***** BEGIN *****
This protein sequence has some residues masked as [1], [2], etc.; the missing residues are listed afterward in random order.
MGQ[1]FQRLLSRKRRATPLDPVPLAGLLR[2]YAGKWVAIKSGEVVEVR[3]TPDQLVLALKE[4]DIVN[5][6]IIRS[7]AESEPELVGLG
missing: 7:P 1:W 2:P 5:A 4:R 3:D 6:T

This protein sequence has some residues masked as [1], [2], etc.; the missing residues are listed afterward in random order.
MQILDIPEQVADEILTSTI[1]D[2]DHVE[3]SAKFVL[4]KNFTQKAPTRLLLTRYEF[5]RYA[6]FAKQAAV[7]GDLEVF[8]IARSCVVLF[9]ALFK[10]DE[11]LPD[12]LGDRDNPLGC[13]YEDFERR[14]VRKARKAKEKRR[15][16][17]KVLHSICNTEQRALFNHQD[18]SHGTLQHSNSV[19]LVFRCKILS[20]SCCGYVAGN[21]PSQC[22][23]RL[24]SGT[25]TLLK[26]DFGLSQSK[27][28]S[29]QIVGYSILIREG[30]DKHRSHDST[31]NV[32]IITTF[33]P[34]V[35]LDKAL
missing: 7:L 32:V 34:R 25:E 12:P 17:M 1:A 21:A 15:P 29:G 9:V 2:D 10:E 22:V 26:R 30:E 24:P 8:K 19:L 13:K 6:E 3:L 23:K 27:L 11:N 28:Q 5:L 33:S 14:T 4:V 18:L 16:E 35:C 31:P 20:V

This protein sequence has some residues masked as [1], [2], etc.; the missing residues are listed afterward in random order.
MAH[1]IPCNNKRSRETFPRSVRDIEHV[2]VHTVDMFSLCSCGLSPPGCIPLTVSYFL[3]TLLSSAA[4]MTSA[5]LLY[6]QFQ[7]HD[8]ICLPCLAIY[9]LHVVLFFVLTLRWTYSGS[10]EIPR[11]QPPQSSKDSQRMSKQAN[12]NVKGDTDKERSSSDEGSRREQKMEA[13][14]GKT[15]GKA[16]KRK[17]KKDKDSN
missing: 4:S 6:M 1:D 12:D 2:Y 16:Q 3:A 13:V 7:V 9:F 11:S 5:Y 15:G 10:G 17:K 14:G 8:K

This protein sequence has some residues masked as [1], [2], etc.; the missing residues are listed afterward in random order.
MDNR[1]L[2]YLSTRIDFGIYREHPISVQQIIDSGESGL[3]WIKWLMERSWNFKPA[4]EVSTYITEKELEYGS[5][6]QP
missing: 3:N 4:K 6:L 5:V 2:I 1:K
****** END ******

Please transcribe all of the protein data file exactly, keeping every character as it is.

This protein sequence has some residues masked as [1], [2], etc.; the missing residues are listed afterward in random order.
MGQ[1]FQRLLSRKRRATPLDPVPLAGLLR[2]YAGKWVAIKSGEVVEVR[3]TPDQLVLALKE[4]DIVN[5][6]IIRS[7]AESEPELVGLG
missing: 7:P 1:W 2:P 5:A 4:R 3:D 6:T

This protein sequence has some residues masked as [1], [2], etc.; the missing residues are listed afterward in random order.
MQILDIPEQVADEILTSTI[1]D[2]DHVE[3]SAKFVL[4]KNFTQKAPTRLLLTRYEF[5]RYA[6]FAKQAAV[7]GDLEVF[8]IARSCVVLF[9]ALFK[10]DE[11]LPD[12]LGDRDNPLGC[13]YEDFERR[14]VRKARKAKEKRR[15][16][17]KVLHSICNTEQRALFNHQD[18]SHGTLQHSNSV[19]LVFRCKILS[20]SCCGYVAGN[21]PSQC[22][23]RL[24]SGT[25]TLLK[26]DFGLSQSK[27][28]S[29]QIVGYSILIREG[30]DKHRSHDST[31]NV[32]IITTF[33]P[34]V[35]LDKAL
missing: 7:L 32:V 34:R 25:E 12:P 17:M 1:A 21:A 15:P 29:G 9:V 2:D 10:E 22:V 26:R 30:E 24:P 8:K 19:L 13:K 6:E 3:L 23:K 27:L 11:N 28:Q 5:L 33:S 14:T 4:V 18:L 16:E 35:C 31:P 20:V

This protein sequence has some residues masked as [1], [2], etc.; the missing residues are listed afterward in random order.
MAH[1]IPCNNKRSRETFPRSVRDIEHV[2]VHTVDMFSLCSCGLSPPGCIPLTVSYFL[3]TLLSSAA[4]MTSA[5]LLY[6]QFQ[7]HD[8]ICLPCLAIY[9]LHVVLFFVLTLRWTYSGS[10]EIPR[11]QPPQSSKDSQRMSKQAN[12]NVKGDTDKERSSSDEGSRREQKMEA[13][14]GKT[15]GKA[16]KRK[17]KKDKDSN
missing: 4:S 6:M 1:D 12:D 2:Y 16:Q 3:A 13:V 7:V 9:F 11:S 5:Y 15:G 10:G 17:K 14:G 8:K

This protein sequence has some residues masked as [1], [2], etc.; the missing residues are listed afterward in random order.
MDNR[1]L[2]YLSTRIDFGIYREHPISVQQIIDSGESGL[3]WIKWLMERSWNFKPA[4]EVSTYITEKELEYGS[5][6]QP
missing: 3:N 4:K 6:L 5:V 2:I 1:K